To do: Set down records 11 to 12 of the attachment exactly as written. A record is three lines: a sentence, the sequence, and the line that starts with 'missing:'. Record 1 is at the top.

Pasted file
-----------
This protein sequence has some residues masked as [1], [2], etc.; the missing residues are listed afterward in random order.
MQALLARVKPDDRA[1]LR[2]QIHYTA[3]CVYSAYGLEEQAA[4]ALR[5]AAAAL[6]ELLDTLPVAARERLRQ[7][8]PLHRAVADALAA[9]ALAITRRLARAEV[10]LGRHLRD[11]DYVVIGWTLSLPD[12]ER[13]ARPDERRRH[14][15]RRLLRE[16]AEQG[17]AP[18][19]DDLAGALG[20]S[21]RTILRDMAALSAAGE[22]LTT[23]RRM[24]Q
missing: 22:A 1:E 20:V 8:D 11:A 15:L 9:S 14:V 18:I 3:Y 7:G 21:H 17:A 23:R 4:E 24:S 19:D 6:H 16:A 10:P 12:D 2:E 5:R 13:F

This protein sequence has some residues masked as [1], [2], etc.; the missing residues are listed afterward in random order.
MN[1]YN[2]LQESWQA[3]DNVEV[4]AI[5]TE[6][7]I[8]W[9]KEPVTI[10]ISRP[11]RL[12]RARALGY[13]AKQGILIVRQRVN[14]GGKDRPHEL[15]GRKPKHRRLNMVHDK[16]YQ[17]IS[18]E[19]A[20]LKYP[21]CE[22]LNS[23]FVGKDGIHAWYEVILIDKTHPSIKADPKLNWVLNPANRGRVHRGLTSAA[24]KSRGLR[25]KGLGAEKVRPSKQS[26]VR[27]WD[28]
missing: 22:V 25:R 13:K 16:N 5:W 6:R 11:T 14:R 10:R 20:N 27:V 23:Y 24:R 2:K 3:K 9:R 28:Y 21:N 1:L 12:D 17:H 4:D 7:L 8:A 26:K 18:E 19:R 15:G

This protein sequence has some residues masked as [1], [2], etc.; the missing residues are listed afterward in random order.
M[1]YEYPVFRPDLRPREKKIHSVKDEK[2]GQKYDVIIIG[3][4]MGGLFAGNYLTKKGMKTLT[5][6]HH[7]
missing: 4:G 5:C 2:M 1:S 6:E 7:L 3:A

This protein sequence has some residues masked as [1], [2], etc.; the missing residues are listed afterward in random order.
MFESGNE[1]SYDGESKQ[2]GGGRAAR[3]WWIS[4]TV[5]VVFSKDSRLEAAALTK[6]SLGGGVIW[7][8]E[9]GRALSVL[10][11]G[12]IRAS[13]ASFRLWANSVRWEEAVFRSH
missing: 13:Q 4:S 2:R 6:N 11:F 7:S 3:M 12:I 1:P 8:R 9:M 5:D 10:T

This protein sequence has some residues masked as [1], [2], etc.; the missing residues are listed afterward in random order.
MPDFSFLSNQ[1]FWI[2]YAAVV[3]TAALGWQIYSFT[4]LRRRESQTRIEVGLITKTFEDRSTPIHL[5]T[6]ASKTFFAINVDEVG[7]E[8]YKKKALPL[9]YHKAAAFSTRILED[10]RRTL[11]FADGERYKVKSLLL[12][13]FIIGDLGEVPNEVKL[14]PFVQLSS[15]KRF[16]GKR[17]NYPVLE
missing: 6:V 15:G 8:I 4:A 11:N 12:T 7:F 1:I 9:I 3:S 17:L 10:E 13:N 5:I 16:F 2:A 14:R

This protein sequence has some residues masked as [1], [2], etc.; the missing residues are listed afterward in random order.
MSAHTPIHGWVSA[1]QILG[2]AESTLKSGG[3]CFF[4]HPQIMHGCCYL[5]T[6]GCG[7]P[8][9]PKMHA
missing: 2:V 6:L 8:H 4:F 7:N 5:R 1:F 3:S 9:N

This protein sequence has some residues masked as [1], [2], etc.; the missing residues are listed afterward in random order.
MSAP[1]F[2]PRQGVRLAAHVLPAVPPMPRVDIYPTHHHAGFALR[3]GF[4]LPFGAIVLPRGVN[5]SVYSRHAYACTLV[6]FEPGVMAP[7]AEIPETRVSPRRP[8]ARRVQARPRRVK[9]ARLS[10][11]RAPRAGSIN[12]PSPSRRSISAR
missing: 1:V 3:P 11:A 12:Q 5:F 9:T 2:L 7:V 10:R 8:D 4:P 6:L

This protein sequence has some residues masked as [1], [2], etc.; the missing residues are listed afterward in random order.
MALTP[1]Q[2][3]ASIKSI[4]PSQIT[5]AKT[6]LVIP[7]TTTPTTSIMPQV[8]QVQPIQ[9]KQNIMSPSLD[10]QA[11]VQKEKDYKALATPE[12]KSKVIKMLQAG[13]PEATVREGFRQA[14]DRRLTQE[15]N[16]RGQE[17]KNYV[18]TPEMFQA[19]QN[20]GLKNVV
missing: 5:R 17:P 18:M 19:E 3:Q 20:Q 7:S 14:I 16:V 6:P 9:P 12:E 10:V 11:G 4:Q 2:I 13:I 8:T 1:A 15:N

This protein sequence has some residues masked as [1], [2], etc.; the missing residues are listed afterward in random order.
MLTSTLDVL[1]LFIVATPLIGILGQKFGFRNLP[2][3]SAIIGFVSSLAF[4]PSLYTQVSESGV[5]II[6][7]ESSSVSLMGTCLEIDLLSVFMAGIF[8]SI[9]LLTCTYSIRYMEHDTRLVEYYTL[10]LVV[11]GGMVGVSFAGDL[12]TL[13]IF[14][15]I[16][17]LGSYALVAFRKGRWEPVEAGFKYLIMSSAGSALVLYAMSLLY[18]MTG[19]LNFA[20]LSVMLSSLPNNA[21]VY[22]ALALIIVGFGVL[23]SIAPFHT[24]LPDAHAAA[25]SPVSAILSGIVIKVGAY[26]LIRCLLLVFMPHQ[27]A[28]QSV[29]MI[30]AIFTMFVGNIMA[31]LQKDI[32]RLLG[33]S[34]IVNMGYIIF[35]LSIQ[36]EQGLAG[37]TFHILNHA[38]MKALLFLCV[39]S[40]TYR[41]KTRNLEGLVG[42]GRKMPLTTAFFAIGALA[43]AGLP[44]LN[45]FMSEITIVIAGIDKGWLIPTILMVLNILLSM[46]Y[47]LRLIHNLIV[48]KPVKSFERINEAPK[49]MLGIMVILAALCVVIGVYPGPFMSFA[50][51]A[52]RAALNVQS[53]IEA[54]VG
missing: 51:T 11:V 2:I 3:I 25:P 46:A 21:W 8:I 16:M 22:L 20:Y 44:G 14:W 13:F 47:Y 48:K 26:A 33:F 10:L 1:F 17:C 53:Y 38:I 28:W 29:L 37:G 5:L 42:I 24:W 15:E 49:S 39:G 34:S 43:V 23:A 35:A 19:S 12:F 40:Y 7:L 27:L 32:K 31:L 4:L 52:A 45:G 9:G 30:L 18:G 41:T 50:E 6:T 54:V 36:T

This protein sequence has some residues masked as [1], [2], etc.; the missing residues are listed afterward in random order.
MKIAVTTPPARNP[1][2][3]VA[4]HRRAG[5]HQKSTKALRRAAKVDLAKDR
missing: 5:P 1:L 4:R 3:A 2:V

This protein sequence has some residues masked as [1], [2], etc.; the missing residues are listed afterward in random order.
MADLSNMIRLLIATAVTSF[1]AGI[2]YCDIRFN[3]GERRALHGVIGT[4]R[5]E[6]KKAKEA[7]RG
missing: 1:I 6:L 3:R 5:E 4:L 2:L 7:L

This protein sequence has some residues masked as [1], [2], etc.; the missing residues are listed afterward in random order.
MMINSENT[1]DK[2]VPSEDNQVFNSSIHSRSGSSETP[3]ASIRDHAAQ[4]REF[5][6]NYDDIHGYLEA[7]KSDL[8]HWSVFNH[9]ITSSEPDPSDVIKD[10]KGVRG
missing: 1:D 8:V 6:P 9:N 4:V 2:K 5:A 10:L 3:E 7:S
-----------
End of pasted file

This protein sequence has some residues masked as [1], [2], etc.; the missing residues are listed afterward in random order.
MADLSNMIRLLIATAVTSF[1]AGI[2]YCDIRFN[3]GERRALHGVIGT[4]R[5]E[6]KKAKEA[7]RG
missing: 1:I 6:L 3:R 5:E 4:L 2:L 7:L

This protein sequence has some residues masked as [1], [2], etc.; the missing residues are listed afterward in random order.
MMINSENT[1]DK[2]VPSEDNQVFNSSIHSRSGSSETP[3]ASIRDHAAQ[4]REF[5][6]NYDDIHGYLEA[7]KSDL[8]HWSVFNH[9]ITSSEPDPSDVIKD[10]KGVRG
missing: 1:D 8:V 6:P 9:N 4:V 2:K 5:A 10:L 3:E 7:S